Friday, April 14, 2000,
Chandigarh, India


M A I N   N E W S

Kishan Kumar faces arrest

NEW DELHI, April 13 (PTI) — The police is investigating the possible role of Dubai-based underworld don Dawood Ibrahim in the multi-million dollar match-fixing scandal even as it raided the residential premises of two bookies, whose names were reportedly revealed by Rajesh Kalra, the only arrest made so far in this case.

The police was trying to find the whereabouts of a woman, who had allegedly acted as a conduit between bookies and South African cricketers, official sources said, adding the woman had links with underworld gangs of Ibrahim and Chota Shakeel.

The woman was believed to have been running bookie rackets for these two gangs in the country, the sources said.

They said the two gangs had been involved in a match-fixing scandal at Sharjah and had apparently spread their wings to India.

Meanwhile, police conducted raids on the residential premises of two bookies in South Delhi, whose names were revealed by Kalra during interrogation, they said, adding, however, both of them had gone underground and efforts were on to nab them.

The police teams, camping in Mumbai and Bangalore, have checked the call list of local mobile service providers to ascertain the numbers accessed by South African cricketers and the bookies.

The police has also managed to find out names of more bookies and were verifying whether these people were also staying in the hotels where the South African cricket team was lodged.

The bookies chain is alleged to be operating from Mumbai, Madhya Pradesh and Delhi, the sources said, adding that the police was trying to find out the missing links before arriving at any conclusion in the case.

The sources also confirmed that some top bookies from Mumbai were involved in the scandal and police was gathering proofs before zeroing in on them.

TNS adds: Bollywood actor Kishan Kumar, brother of slain music baron Gulshan Kumar, is likely to be arrested in the cricket match-fixing case, following his discharge from a private hospital in Uttar Pradesh today.

Kishan Kumar is likely to be arrested from his Greater Kailash residence in Delhi, police sources said.

If he is arrested from Kailash Hospital in Noida, UP, where he undergoing treatment since Friday last, the police will have to seek transit remand from a court there, legal experts said.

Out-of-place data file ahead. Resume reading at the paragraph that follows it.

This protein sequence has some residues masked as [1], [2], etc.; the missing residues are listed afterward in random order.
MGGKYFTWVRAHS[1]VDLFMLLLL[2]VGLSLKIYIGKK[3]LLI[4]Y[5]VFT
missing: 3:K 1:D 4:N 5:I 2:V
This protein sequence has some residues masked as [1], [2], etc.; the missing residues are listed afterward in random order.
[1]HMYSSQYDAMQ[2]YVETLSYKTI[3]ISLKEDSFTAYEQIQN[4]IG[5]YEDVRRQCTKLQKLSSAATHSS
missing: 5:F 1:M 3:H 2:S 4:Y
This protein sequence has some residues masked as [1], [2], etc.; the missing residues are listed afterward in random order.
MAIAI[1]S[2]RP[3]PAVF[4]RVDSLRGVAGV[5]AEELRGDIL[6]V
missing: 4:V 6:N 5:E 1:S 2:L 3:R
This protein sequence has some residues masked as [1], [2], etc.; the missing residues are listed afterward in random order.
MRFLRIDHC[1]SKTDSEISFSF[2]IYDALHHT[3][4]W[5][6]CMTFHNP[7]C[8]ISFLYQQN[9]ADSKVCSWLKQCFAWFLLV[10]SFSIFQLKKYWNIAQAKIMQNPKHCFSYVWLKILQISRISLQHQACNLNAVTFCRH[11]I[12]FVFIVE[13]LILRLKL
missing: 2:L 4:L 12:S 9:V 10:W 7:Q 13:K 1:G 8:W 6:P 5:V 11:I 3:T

The sources said Kishan Kumar would be produced in the court tomorrow indicating that he would be formally arrested late at night.

Mr Ramesh Gupta, lawyer for Kishan Kumar, said there was no immediate plan to seek anticipatory bail.

The hospital authorities had last night verbally informed the police that Kishan Kumar would be discharged on Thursday. And today they said in writing that the patient was “fit and could be discharged.”

The Chairman and Managing Director of Kailash Hospital, Dr Mahesh Sharma, said: “Since this is a medico-legal case, we have to inform the police authorities before allowing the patient to leave the hospital premises.”

Soon after the clearance, a team of Crime Branch personnel began questioning Kishan Kumar, whose name figured during the interrogation of Rajesh Kalra, the only accused arrested in the case so far.

Kishan Kumar, who was questioned on Wednesday by the Crime Branch officials, had pleaded innocence and told a press conference that he was in no way involved in the case.

Kalra, during his interrogation, had reportedly alleged that the Bollywood actor had paid the hotel bills of the prime accused in the case Sanjay, alias Sanjeev Chawla, the same hotel where the South African cricketer Hansie Cronje had stayed.

Kalra had also alleged that Kishan Kumar had allegedly placed a betting amount of more than Rs 40 lakh during the Pepsi one-day series.

Meanwhile, a Delhi court today remanded Kalra to two days’ Enforcement Directorate custody for interrogation in connection with possible hawala transactions in the scandal.

Metropolitan Magistrate Parveen Kumar remanded Kalra to ED custody after he was produced before him this afternoon by the Crime Branch.

Kalra will be produced before the court on Saturday by the ED. The court had earlier remanded him to 14 days judicial custody till April 27, in the case registered by the Crime Branch.

The court handed him to ED custody after the agency’s Assistant Legal Adviser Ashish Chandra Singh submitted that Kalra’s interrogation was needed in view of the FIR which indicated huge hawala transactions in the case.